Best ratio(s): 5/4 Absolute error: 57.8428c Relative Error: 120.5059%

Like most of the 5's & 7's before it, 25EDO is just bad. The major third may not look too out on paper, but by the time you've used it 25 times, you don't get anything remotely resembling 25EDO. The 13/11 is a little better, but even if you can pick out a complex factorial of two primes like that it still gives you a relative error of 62.5%, also way outside the bounds of propriety. Even more than 15, it's just not an option at all to tune without electronic assistance.

Best ratio(s): 13/12 Absolute error: 2.929183c Relative Error: 6.34709%

Now here's another very interesting system. It may be a fairly narrow interval, but it's still wide enough to be distinguishable, and 26edo gives us an even closer approximation to 13/12 than 9 or 19 do to their best ratio, creating a very satisfying circulating system with an unnoticeable comma. If your hearing isn't precise enough for that, stacking 7/4's is still good enough to give you a relative error about equal to 12edo - usable, but with definite differences in character depending on how it's tempered and what key you play in. So like 23EDO, it may not be the best at simple chords involving 3's and 5's, but it's relatively easy to create without electronic tuning, and has multiple other excellent intervals for you to explore forming chords with. Meanwhile, only using every other note gives you a far better 13EDO than trying to create it with native intervals, just like 24 & 12. It definitely deserves more attention than it's got so far.

Best ratio(s): 7/6 x9 by 13/8 x3 Absolute error: 9.466c Relative Error: 21.2985%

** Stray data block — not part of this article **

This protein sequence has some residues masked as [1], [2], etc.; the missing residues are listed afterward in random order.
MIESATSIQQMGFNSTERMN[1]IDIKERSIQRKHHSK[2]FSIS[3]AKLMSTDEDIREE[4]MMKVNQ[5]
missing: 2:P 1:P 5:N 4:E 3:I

As the next step in the 9EDO family, this once again gives a satisfactory but not outstanding tonal diamond with commas that, while larger than the last two, are still low enough make it usable. You can substitute 6/5 for 13/8, which is a much easier interval to tune too, while only adding just over a cent to the overall error.

Best ratio(s): 14/13 Absolute error: 7.6091c Relative Error: 17.7534%

After all the previous steps in the 7 family were so disappointing, it comes as a pleasant surprise that 28 has a whole range of near just intervals in it. 5/4 and 21/16 are both close enough to be within the bounds of propriety, but the 3 step 14/13 is particularly good. (41/40 is even better, but that's well within the dissonant diesis range, and if your ears can hear a fraction that small as a consonance and accurately tune it, they're far better than mine) As with 12 and 6, if you want to play 7 or 14EDO with actually equal steps, it's easier to tune a stack of these for minimum beating and then only play a fraction of the notes.

Best ratio(s): 11/10 Absolute error: 14.86037c Relative Error: 35.9370%

While 29EDO has a slightly better 5th than 12, it's still not nearly close enough to stay in the bounds of propriety over 29 iterations. Stacking 11/10's at least works, reminding us how good this EDO is for porcupine scales, but the comma is very noticeable and will need tempering. Probably not worth the effort.

Best ratio(s): 13/8 x10 by 9/8 x3 Absolute error: 12.5689c Relative Error: 31.422%

Like 24 to 12, gets considerably better results than trying to create 15EDO natively. Still, both ratios are pretty complex, the comma is very noticeable, by this point the numbers are definitely getting unwieldy, and it still doesn't have a good 5th, so once again, this is not worth the hassle.

Best ratio(s): 5/4 Absolute error: 24.273c Relative Error: 62.704%

While 31EDO's 5/4 is good, it's still not precise enough when you're operating at this kind of level, unlike the best intervals of 19 or 26. Getting an accurate approximation of it without electronic tuning or a complex tonal diamond of tempering is unfortunately not an option.